Depression Does Not Make a Murderer

In light of the Germanwings tragedy, depression has become a central topic of discussion for all those who wish to seem in the loop. It’s the same with every horror that befalls our planet: we find a single reason to pin it on, and then discuss the ins and outs of said reason in an objective manner until we feel comfortable enough to sleep easy at night thinking that we have done all we could to solve the issue.

Of course the issue is never solved. If we solved every problem completely, there would be no problems left to talk about. Scholars and journalists would grow bored.

The problem with this method is that it opens the floodgates wide for brash assumptions about a massive topic to be made and accepted as fact. Take this month’s crash. As soon as it was discovered that this man had crashed the plane intentionally, we knew he was depressed and began to view it as a suicide attempt.

Let me make this abundantly clear: killing over a hundred innocents is not suicide. It is mass murder.

It’s poisonous to call it suicide for two reasons. The first is it paints depression in a bad light. It makes it look as if those who suffer this particular string of mental illness are all capable of killing. Media always finds symptoms of depression in mass murderers, and the link is therefore made that depression is synonymous with ability to kill. It isn’t. The complete lack of morals in a murderer, that is linked to certain severe and uncommon mental illnesses. It just so happens that a lot of these less common mental illnesses have a more common brother which becomes a symptom of the wider problem. A brother called depression.

Being depressed hasn’t made me lose moral values. It hasn’t made me want to walk into a primary school guns blazing. It hasn’t made me want to crash a plane into a mountainside. The only person depression has made me want to help is myself.

The second issue with calling it suicide and not murder is that it would not be called suicide if the pilot hadn’t been a white European.

This entire case struck me as odd from the first article I read about it, only hours after it had happened. A plane goes down in the Alps, killing all on board. It had been flying at the correct altitude in good weather for some time, and was in a grace period where accidents are the least likely to happen. Then it seems to nosedive out of nowhere, without sending out a distress signal, and crashes into the mountainside moments later.

And the first I hear about it is when officials are saying that they have all but ruled out the possibility of it being terrorism. In fact they didn’t believe it was even intentional at first, till they heard the audio.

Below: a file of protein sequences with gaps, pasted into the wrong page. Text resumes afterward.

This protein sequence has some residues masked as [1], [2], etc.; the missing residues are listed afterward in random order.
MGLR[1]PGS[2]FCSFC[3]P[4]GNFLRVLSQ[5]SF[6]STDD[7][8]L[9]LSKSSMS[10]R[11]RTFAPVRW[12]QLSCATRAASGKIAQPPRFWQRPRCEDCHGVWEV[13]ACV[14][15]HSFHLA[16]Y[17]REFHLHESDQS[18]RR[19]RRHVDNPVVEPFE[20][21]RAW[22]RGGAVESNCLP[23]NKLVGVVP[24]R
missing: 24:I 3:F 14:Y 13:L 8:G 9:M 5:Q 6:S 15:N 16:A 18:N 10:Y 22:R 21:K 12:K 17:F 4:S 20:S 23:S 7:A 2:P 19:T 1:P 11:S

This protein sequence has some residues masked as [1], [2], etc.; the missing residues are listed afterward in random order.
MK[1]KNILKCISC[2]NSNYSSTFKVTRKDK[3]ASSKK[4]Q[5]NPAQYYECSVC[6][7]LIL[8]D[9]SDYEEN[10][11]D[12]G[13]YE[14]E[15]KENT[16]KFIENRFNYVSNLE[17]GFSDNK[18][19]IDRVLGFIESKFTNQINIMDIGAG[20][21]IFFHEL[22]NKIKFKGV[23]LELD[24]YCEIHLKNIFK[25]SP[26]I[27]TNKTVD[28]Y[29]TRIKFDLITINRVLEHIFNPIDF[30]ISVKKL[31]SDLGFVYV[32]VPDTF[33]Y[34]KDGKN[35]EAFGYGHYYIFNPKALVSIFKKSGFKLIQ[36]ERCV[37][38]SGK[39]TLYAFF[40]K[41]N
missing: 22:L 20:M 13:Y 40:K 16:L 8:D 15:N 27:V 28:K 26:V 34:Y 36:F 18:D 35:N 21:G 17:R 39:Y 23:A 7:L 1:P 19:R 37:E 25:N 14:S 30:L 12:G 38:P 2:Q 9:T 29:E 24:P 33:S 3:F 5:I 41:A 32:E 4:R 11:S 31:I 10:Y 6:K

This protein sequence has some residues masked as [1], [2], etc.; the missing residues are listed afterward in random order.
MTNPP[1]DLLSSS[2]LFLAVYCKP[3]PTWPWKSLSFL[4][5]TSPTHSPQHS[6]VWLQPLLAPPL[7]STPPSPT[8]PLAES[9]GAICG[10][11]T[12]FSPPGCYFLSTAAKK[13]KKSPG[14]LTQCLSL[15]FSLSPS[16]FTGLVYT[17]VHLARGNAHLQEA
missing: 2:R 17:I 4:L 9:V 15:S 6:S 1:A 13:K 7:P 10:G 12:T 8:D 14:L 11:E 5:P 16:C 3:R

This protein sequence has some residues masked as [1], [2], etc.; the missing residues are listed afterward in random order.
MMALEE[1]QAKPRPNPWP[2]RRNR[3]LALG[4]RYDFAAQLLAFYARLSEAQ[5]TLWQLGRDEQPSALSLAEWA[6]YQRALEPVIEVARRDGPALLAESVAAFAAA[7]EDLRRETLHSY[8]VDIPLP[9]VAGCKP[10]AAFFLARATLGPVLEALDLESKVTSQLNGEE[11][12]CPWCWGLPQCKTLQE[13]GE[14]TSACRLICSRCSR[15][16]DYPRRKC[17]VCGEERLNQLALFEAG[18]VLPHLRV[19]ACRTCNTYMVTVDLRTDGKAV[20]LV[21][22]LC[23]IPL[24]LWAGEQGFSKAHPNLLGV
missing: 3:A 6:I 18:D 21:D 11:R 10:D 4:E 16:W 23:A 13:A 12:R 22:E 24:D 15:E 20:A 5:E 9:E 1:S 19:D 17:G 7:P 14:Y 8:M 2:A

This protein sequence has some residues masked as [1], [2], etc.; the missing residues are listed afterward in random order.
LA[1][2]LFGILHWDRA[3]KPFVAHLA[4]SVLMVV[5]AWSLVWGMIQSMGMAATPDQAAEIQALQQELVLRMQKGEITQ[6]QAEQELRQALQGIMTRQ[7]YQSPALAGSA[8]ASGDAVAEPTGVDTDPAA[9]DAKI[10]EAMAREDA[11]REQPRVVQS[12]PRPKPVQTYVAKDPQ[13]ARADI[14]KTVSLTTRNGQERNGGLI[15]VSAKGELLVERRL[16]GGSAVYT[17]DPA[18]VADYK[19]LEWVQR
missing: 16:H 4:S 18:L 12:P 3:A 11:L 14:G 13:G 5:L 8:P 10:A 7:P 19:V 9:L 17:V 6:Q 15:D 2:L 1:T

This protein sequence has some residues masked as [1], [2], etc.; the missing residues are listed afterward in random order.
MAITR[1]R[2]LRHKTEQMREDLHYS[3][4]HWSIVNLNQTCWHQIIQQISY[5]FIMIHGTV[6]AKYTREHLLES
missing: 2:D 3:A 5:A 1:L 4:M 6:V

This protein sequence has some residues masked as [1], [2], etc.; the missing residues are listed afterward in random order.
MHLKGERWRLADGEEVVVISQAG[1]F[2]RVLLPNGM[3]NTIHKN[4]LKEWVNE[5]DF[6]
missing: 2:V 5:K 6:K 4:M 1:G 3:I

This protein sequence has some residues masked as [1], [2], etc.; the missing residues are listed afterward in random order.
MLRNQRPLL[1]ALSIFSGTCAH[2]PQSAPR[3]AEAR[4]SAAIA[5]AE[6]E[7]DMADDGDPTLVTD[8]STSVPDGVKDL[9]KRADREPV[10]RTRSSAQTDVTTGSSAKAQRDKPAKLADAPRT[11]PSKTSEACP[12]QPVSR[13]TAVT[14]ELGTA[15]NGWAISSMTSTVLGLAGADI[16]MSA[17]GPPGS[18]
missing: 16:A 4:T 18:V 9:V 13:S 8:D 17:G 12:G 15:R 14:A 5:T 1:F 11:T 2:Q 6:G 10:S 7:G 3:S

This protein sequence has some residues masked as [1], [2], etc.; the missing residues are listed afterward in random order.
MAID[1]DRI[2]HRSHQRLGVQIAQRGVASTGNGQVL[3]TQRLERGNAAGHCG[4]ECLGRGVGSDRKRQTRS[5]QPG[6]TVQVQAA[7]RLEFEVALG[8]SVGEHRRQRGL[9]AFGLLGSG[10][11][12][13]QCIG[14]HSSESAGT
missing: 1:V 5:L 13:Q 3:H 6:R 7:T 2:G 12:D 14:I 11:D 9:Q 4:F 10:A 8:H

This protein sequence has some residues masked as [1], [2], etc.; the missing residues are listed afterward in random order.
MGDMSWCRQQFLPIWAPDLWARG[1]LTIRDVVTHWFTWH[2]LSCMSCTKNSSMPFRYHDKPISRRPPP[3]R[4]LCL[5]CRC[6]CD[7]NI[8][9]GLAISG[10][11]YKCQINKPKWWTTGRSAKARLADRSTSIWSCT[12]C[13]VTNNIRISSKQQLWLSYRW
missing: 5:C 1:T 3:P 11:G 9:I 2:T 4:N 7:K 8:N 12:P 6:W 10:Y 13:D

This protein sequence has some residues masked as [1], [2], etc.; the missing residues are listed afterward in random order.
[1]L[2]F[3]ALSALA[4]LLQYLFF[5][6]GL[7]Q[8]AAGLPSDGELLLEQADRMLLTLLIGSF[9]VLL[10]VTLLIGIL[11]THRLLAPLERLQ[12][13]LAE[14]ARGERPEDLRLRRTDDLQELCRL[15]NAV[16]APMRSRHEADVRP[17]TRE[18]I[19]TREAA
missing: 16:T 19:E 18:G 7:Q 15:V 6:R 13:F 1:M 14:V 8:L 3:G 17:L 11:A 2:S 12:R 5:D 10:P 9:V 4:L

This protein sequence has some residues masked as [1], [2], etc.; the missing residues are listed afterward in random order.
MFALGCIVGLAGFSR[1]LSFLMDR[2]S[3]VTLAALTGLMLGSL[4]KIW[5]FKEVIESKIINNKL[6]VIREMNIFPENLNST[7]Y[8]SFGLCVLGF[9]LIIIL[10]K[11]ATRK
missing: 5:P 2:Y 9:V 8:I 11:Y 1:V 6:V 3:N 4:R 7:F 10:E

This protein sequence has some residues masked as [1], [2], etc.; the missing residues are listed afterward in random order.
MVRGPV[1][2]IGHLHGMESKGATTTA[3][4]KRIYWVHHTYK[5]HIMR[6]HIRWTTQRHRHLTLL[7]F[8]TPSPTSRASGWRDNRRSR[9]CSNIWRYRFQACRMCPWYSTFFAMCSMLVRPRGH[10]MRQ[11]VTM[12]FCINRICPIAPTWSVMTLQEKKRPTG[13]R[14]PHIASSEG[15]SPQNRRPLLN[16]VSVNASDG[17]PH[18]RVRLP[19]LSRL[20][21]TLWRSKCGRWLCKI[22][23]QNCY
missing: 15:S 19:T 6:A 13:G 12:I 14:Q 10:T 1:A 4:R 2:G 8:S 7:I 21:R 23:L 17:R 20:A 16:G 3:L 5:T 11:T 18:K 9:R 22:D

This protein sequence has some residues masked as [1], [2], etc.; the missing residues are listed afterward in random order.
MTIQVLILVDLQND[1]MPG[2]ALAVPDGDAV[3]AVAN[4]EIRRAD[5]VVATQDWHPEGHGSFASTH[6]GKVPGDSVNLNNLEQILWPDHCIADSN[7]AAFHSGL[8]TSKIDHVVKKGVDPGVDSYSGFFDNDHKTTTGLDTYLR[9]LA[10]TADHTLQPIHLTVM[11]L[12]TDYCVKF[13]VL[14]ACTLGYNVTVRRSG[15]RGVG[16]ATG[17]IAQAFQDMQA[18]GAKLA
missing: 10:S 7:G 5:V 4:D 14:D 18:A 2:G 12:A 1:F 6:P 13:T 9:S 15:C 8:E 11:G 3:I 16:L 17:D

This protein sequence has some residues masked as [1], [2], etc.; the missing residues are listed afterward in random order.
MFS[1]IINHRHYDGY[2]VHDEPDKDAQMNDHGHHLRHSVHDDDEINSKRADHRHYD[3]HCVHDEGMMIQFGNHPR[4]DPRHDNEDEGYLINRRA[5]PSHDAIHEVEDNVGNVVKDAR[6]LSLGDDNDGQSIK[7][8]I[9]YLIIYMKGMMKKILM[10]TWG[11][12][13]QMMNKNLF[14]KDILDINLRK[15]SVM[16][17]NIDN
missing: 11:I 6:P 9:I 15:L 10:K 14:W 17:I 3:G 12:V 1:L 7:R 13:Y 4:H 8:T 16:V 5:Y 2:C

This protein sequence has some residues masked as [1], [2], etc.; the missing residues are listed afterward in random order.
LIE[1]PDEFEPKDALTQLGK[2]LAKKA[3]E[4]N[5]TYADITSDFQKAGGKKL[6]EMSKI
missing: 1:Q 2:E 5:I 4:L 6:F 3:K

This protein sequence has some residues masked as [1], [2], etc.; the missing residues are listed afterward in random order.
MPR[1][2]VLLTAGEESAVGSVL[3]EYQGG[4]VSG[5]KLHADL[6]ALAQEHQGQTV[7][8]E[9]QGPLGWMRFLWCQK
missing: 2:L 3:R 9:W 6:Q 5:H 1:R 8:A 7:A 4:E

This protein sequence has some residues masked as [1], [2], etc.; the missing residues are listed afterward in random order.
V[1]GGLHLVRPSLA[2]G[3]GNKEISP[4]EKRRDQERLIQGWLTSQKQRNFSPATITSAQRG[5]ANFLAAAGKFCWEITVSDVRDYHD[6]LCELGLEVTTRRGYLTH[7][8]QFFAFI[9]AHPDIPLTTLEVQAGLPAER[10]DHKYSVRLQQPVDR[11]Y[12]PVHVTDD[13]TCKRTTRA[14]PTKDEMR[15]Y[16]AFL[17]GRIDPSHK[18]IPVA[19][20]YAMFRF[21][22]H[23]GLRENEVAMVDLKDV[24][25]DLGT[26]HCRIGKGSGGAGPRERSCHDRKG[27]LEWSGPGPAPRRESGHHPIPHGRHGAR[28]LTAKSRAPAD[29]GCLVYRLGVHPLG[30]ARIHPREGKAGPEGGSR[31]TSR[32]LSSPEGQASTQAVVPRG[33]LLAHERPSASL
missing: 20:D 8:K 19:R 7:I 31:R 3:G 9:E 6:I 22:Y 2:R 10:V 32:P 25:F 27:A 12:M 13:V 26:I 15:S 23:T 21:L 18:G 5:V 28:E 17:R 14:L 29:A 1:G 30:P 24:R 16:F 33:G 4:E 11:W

Now it’s natural in humans to assume the best in people at first. We don’t like to think that somebody could’ve been able to knowingly kill a large number of people. As a general rule we like to believe that others hold the same moral values as us, because without that belief the world seems just a little bit more terrifying. But it’s not natural for the media to think this. The media loves to overblow small issues. They like to assume the worst in everything. They’ll nitpick until they find the most extreme angle, and then they’ll report from there. Because their job is to catch our attention, and the mundane rarely does this.

So imagine if Andreas Lubitz had in fact been Muhammed Bin Abdul, or some other name to the same effect. Imagine if this man had been Middle Eastern. Imagine if a plane with a brown Muslim co-pilot had mysteriously gone down for no reason in the Alps, suddenly, in good weather, in a grace period, killing all on board.

Horror. Disgust. Terrorism.

BBC would’ve said that some officials have “speculated that it could be an act of terror” from the go. The first few reports on the crash would’ve highlighted the co-pilot as a potential suspect, not as a victim. As soon as they’d have found out that he was the only one in the cockpit, cops would’ve been searching his home for links to terrorist organisations. It probably would’ve been revealed that his great uncle on his mother’s side twice removed was once friends with a man who’s brother had been put in Guantanamo Bay for terrorism pretty quickly. And then when that audio showed that he’d been calm until the very end, boy oh boy would things have escalated. Heads of state would be calling for major terrorist organisations to admit their ties. The more extreme would be calling for the war on terror to continue. People in the streets would start harassing any slightly brown skinned man or woman they saw. There’d probably be some revenge attacks.

But as it is, we’ll call it suicide. He was a victim, innocent like his victims were. He wasn’t. Because a depressed man would’ve known not to go to work that day. A depressed man would’ve hung himself, or slit his wrists, or killed himself in a way that would’ve limited the pain he inflicts on the world because a depressed man would’ve seen himself as a worthless blip on the planet’s surface that was not good to anyone, and would’ve thought that the only way to make this miserable existence we all trudge through any better would be if he removed himself.

If he’d been depressed and only depressed, his morals would’ve been intact. His friends would’ve cried for the life of a good man lost too soon as his coffin was lowered into the ground. But as it is, thousands more families and friends have to mourn.

He was not a victim of depression, he was a murderer, who granted needed help, stole the lives and dreams away from hundreds. He is not innocent.

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